Photography: the power of suggestion within the confines of reality.

by Lindsey Welch

In a recent conversation within a local photography group, the subject of what a conceptual photograph is, and in contrast what a literal photograph entails, came up. It was interesting because the general feeling was that a literal photograph is one that accurately represents the subject, while a conceptual photograph is one that had been heavily fabricated and preplanned, highly Photoshopped or studio constructed, and to follow, generally expressive or emotional in nature. What caught me was that this was the consensus among working professional photographers who typically are not involved in academia. However, I believe this is a subject often incorrectly described, perhaps pushed forward by the commonality of Photoshop, and ease of access to technology.

Going from descriptions like those available on Wikipedia [1], it is perhaps easy to understand how people conclude that the more obviously constructed the image, the more conceptual it must be. Further, that a literal photograph is more akin to a straight photograph in that it has not been constructed, and thus has less premeditated concept. I think this is a confusion in the photographic world. For, while images from say The Parkeharrison’s [2] or Erik Johansson [3] is highly Photoshopped, constructed and conceptual in nature, often work in leading fashion magazines which has been highly Photoshopped is not through admission of technique conceptual in the same way. Frequently, this highly Photoshopped fashion work can be described as literal as it is meant to represent what is in the frame, which is also the actual subject. This is proof that just because a work is highly constructed does not mean it is conceptual. Additional to note, work from Johansson or the Parkeharrison’s can also be classified as surreal. Not all conceptual photography has to be surreal, as seems to be another misunderstanding I have encountered.

I have been studying the work of several photographers for my own project whose work is conceptual but also what we might consider ‘straight’, but it can be argued they are not literal as they express a complex concept or idea beyond the frame.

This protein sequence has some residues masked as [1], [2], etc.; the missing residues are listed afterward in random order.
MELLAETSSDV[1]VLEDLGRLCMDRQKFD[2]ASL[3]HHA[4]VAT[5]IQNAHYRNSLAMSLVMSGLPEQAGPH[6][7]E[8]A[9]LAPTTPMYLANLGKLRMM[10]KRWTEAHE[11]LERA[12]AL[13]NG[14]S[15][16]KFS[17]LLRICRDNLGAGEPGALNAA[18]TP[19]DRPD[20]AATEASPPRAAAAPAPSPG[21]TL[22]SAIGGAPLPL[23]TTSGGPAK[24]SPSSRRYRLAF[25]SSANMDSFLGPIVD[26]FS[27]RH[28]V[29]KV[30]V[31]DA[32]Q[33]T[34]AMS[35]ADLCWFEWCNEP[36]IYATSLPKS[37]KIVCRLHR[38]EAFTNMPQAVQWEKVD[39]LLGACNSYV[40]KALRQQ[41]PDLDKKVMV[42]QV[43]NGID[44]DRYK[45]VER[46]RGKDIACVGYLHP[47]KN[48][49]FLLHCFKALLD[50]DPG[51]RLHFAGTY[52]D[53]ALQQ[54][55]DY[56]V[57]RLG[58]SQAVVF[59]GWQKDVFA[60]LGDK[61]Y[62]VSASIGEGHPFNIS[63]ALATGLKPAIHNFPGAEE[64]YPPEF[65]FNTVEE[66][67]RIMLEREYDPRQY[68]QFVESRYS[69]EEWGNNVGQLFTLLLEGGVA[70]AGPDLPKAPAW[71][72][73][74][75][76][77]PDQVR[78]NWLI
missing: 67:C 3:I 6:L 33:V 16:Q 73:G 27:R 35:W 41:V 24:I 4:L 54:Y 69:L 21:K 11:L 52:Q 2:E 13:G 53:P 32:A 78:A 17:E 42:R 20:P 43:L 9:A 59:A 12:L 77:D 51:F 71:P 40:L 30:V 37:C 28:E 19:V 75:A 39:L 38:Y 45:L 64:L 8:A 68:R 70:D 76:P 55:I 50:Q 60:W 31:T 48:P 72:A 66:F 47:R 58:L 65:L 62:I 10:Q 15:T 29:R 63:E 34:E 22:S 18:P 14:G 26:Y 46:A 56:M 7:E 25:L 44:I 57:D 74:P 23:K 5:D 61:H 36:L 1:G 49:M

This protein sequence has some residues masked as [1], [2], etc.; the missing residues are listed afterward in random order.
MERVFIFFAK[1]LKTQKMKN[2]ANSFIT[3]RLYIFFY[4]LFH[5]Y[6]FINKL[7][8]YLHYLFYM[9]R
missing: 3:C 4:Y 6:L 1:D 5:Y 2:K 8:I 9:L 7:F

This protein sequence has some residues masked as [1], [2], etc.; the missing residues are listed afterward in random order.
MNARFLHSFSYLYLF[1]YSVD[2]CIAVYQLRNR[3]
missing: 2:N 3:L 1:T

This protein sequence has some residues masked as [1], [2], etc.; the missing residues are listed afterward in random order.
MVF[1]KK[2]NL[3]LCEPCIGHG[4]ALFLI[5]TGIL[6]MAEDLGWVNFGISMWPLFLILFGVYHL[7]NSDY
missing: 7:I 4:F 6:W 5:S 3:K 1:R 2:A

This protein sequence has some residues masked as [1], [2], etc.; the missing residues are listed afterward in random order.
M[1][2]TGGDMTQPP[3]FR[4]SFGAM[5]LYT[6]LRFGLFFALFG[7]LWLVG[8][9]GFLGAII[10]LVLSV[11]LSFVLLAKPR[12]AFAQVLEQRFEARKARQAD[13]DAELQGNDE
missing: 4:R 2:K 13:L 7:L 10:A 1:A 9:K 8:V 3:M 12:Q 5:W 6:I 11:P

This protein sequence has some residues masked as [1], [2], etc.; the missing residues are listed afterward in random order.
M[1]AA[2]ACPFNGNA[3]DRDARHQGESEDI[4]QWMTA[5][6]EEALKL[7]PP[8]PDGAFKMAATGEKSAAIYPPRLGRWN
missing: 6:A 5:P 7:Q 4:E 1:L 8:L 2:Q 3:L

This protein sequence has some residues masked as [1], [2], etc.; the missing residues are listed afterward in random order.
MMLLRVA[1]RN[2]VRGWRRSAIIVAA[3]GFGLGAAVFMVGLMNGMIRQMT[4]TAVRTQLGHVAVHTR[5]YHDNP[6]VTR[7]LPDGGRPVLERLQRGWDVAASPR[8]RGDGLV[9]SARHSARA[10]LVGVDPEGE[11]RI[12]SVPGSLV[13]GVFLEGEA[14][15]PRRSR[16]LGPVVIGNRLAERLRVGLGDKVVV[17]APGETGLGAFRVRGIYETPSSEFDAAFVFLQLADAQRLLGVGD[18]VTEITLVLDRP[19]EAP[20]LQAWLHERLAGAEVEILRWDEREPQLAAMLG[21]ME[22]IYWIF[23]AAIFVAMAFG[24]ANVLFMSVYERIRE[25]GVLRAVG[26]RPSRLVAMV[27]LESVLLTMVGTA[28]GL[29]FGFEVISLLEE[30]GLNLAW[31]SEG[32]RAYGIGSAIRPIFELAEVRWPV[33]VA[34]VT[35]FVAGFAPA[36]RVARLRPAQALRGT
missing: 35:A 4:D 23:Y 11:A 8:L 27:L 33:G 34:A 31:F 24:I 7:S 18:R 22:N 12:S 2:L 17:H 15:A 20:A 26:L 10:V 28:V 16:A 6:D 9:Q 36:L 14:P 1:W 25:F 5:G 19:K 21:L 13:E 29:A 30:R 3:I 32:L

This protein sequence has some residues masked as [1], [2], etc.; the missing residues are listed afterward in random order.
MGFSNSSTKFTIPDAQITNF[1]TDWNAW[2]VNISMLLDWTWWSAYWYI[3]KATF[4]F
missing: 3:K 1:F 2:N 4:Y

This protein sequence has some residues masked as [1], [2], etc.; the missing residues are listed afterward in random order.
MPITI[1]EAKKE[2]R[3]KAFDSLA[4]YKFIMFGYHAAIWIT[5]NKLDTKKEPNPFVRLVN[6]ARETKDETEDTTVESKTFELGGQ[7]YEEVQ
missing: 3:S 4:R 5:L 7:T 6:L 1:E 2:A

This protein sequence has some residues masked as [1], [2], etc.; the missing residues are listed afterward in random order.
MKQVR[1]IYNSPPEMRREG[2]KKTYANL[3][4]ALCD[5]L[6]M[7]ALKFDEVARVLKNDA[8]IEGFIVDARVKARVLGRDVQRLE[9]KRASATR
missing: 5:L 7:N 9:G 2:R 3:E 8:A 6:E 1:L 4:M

Millee Tibbs’ 2005 project “Self-Portraits” is my first example [4]. Millee Tibbs is a conceptual artist and graduate from RISD. Her project statement explains:

“The series Self-Portraits is an attempt to expose the way images (particularly self-portraits) are constructed. The subject is obstructed by other elements in the image and is not visible in the frame. The caption contradicts the visual information in the image, creating a slippage. The subject is not what we see, but rather what is missing. The absence of the subject heightens our desire for it, leading us back in an endless circle of searching for that which cannot be found.”

 Millee Tibbs,  Self-portrait Behind a Rock . 2005

Millee Tibbs, Self-portrait Behind a Rock. 2005

In this project, Tibbs demonstrates through concept the way images function, the nature of a photograph. It can be said this image is constructed, as in, adding the caption that accompanies it, the concept is built for the viewer. The photograph is not literal as the image itself is not about what is present in the frame, but about our attention to what is missing, and what our mind infers must be there despite is absence.

Another photographer whose work I admire on this s basis is Natascha Seidneck. Seidneck is currently an assistant professor at Metropolitan State University of Denver and Co-Curator at the Center for Visual Arts. In her 2015 project titled “Uncanny Territory”, she explores fictional post-apocalyptic landscapes through largescale images of frozen in-studio debris [5] [6].